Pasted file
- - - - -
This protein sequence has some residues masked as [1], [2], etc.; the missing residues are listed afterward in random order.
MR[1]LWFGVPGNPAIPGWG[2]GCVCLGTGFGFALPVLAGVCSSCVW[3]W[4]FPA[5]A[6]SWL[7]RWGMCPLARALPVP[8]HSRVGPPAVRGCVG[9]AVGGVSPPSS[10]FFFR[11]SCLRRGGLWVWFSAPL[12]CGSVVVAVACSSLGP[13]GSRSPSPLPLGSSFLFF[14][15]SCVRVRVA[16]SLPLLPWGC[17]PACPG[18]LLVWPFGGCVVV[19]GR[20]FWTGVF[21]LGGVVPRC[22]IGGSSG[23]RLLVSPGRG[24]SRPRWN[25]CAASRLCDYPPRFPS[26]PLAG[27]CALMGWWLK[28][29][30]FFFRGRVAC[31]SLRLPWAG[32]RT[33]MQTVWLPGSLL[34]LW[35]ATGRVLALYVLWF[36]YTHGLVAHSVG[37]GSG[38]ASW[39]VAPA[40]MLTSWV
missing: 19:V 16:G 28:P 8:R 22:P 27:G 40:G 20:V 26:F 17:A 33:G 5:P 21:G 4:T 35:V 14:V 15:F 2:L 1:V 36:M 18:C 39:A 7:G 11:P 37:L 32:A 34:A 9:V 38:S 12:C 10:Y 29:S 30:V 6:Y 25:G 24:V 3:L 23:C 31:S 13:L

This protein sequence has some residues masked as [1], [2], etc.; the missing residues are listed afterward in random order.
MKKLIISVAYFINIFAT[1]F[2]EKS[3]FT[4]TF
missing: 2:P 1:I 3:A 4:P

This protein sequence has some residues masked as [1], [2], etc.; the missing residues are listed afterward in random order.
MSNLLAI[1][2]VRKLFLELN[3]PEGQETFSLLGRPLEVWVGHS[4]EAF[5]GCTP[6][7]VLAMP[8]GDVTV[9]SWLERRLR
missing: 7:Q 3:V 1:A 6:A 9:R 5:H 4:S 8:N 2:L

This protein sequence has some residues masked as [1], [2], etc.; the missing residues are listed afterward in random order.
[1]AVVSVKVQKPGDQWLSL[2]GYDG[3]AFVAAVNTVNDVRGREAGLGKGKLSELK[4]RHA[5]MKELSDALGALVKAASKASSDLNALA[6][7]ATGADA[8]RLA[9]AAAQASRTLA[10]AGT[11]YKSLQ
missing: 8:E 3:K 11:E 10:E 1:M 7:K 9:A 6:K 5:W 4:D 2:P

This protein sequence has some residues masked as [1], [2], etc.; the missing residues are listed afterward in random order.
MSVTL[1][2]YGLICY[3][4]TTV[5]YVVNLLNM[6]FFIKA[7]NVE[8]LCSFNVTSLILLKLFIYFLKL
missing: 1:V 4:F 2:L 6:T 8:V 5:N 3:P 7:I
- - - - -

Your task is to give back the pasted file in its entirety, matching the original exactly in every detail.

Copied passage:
This protein sequence has some residues masked as [1], [2], etc.; the missing residues are listed afterward in random order.
MR[1]LWFGVPGNPAIPGWG[2]GCVCLGTGFGFALPVLAGVCSSCVW[3]W[4]FPA[5]A[6]SWL[7]RWGMCPLARALPVP[8]HSRVGPPAVRGCVG[9]AVGGVSPPSS[10]FFFR[11]SCLRRGGLWVWFSAPL[12]CGSVVVAVACSSLGP[13]GSRSPSPLPLGSSFLFF[14][15]SCVRVRVA[16]SLPLLPWGC[17]PACPG[18]LLVWPFGGCVVV[19]GR[20]FWTGVF[21]LGGVVPRC[22]IGGSSG[23]RLLVSPGRG[24]SRPRWN[25]CAASRLCDYPPRFPS[26]PLAG[27]CALMGWWLK[28][29][30]FFFRGRVAC[31]SLRLPWAG[32]RT[33]MQTVWLPGSLL[34]LW[35]ATGRVLALYVLWF[36]YTHGLVAHSVG[37]GSG[38]ASW[39]VAPA[40]MLTSWV
missing: 19:V 16:G 28:P 8:R 22:P 27:G 40:G 20:V 26:F 17:A 33:G 5:P 21:G 4:T 35:V 14:V 15:F 2:L 1:V 36:M 18:C 39:A 7:G 11:P 37:L 32:A 34:A 9:V 38:S 12:C 10:Y 29:S 30:V 6:Y 25:G 24:V 3:L 23:C 31:S 13:L

This protein sequence has some residues masked as [1], [2], etc.; the missing residues are listed afterward in random order.
MKKLIISVAYFINIFAT[1]F[2]EKS[3]FT[4]TF
missing: 2:P 1:I 3:A 4:P

This protein sequence has some residues masked as [1], [2], etc.; the missing residues are listed afterward in random order.
MSNLLAI[1][2]VRKLFLELN[3]PEGQETFSLLGRPLEVWVGHS[4]EAF[5]GCTP[6][7]VLAMP[8]GDVTV[9]SWLERRLR
missing: 7:Q 3:V 1:A 6:A 9:R 5:H 4:S 8:N 2:L

This protein sequence has some residues masked as [1], [2], etc.; the missing residues are listed afterward in random order.
[1]AVVSVKVQKPGDQWLSL[2]GYDG[3]AFVAAVNTVNDVRGREAGLGKGKLSELK[4]RHA[5]MKELSDALGALVKAASKASSDLNALA[6][7]ATGADA[8]RLA[9]AAAQASRTLA[10]AGT[11]YKSLQ
missing: 8:E 3:K 11:E 10:E 1:M 7:K 9:A 6:K 5:W 4:D 2:P

This protein sequence has some residues masked as [1], [2], etc.; the missing residues are listed afterward in random order.
MSVTL[1][2]YGLICY[3][4]TTV[5]YVVNLLNM[6]FFIKA[7]NVE[8]LCSFNVTSLILLKLFIYFLKL
missing: 1:V 4:F 2:L 6:T 8:V 5:N 3:P 7:I